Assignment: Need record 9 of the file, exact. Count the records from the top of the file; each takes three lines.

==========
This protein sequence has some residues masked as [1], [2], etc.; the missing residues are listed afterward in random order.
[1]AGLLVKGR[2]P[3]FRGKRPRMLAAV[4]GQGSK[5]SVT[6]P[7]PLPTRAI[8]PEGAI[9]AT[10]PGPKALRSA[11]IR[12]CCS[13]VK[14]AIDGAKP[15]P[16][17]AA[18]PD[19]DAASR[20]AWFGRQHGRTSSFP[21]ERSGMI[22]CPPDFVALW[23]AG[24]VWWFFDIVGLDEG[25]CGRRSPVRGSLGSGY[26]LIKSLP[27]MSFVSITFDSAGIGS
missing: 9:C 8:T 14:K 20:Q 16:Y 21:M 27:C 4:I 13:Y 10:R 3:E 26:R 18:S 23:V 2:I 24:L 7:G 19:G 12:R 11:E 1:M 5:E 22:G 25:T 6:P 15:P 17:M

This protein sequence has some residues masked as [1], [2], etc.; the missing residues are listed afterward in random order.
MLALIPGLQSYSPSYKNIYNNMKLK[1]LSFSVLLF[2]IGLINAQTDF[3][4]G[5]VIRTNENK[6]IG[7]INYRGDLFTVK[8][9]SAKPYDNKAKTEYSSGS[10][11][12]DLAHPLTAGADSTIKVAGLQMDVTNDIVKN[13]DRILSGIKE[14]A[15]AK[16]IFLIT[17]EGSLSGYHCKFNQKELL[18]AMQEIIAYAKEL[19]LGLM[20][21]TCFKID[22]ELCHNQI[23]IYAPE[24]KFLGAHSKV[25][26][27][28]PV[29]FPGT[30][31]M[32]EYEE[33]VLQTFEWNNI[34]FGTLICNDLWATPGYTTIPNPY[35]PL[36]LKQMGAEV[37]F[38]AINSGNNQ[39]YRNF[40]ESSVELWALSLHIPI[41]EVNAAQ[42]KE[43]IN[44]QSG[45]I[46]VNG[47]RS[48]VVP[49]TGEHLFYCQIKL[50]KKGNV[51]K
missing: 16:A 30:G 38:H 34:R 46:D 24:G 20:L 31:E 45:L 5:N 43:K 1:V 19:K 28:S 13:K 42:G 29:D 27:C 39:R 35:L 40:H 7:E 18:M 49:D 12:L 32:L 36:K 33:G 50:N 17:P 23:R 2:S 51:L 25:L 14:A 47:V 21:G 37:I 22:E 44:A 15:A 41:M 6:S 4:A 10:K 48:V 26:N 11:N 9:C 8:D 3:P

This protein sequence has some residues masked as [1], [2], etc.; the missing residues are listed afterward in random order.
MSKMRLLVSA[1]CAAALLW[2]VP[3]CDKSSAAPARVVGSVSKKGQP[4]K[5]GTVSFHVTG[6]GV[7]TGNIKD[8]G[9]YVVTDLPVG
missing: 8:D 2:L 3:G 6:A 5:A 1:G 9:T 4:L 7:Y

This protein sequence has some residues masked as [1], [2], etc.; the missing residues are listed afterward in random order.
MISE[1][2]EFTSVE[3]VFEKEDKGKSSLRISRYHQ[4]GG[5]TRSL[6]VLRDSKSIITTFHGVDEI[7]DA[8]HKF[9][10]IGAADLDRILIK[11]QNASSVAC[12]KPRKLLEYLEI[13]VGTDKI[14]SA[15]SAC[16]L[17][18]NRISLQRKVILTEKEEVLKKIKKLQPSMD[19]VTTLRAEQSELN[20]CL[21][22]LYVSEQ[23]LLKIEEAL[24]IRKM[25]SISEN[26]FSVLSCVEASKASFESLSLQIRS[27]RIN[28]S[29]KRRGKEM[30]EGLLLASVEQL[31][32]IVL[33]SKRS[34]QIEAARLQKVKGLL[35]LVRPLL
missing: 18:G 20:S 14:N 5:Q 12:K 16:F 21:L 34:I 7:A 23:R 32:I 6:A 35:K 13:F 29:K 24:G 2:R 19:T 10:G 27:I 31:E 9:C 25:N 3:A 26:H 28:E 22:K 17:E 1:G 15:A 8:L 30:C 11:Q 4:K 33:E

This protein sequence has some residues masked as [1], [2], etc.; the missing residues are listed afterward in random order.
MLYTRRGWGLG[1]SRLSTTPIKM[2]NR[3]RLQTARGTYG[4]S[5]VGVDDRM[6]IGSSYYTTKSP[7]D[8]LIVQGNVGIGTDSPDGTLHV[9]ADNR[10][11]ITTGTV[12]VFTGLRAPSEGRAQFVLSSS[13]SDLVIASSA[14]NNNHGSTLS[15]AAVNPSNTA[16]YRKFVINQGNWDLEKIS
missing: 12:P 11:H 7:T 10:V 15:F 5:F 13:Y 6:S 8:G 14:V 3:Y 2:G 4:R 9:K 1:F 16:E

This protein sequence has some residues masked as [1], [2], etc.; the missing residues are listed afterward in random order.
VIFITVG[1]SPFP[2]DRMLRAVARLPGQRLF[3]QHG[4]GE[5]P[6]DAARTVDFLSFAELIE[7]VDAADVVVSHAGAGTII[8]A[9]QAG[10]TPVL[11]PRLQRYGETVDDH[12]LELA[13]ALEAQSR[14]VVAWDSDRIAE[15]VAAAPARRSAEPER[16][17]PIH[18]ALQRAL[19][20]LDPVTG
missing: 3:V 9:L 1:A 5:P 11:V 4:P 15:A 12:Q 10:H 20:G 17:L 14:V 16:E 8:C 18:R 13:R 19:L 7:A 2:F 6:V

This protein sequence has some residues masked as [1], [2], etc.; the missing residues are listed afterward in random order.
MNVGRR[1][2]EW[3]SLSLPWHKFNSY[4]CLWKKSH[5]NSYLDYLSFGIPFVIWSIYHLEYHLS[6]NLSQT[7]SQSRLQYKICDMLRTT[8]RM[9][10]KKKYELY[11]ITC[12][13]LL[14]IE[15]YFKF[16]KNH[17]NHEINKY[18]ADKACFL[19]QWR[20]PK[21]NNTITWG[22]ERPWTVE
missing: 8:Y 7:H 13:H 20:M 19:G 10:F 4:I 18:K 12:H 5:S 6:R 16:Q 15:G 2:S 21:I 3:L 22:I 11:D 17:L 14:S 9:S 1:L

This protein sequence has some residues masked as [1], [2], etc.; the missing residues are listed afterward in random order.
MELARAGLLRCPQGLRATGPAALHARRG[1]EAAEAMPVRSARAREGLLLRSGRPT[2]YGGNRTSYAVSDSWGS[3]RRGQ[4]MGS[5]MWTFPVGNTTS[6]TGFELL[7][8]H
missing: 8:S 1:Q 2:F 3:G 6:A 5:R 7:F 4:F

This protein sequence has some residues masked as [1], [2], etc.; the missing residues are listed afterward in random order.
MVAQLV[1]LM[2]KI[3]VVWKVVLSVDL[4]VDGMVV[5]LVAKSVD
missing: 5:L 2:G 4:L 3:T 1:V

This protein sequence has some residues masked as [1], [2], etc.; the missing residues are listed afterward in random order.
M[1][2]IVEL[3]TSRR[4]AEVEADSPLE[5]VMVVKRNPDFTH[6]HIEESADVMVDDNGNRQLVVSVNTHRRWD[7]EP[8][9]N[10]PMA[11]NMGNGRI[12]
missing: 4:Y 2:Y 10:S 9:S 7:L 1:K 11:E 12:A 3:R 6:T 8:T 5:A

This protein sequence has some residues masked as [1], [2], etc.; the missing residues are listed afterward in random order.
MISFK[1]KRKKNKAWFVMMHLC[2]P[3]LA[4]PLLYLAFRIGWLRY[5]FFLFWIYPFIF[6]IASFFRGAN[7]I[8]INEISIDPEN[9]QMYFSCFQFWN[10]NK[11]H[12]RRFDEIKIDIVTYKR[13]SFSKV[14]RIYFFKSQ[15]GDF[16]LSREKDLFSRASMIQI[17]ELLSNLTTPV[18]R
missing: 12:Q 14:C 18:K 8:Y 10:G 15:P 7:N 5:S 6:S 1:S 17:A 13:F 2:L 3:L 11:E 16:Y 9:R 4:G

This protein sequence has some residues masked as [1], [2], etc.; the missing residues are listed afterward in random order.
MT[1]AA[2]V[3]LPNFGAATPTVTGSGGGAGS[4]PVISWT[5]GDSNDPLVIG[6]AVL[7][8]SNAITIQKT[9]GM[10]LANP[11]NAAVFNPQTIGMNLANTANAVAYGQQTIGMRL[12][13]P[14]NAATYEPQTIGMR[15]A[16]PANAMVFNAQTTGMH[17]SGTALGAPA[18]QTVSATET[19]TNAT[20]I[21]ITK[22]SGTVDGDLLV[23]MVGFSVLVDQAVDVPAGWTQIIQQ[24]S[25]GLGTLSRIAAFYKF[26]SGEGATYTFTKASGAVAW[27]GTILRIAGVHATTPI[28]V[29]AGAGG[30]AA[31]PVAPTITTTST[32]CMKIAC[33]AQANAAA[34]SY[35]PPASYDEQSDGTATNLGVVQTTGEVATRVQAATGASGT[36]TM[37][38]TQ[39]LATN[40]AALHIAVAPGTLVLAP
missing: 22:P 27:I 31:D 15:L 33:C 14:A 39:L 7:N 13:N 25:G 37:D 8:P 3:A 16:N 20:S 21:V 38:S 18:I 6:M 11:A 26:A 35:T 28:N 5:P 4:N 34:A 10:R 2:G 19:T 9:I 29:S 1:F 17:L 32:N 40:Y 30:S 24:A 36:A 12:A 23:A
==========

This protein sequence has some residues masked as [1], [2], etc.; the missing residues are listed afterward in random order.
MVAQLV[1]LM[2]KI[3]VVWKVVLSVDL[4]VDGMVV[5]LVAKSVD
missing: 5:L 2:G 4:L 3:T 1:V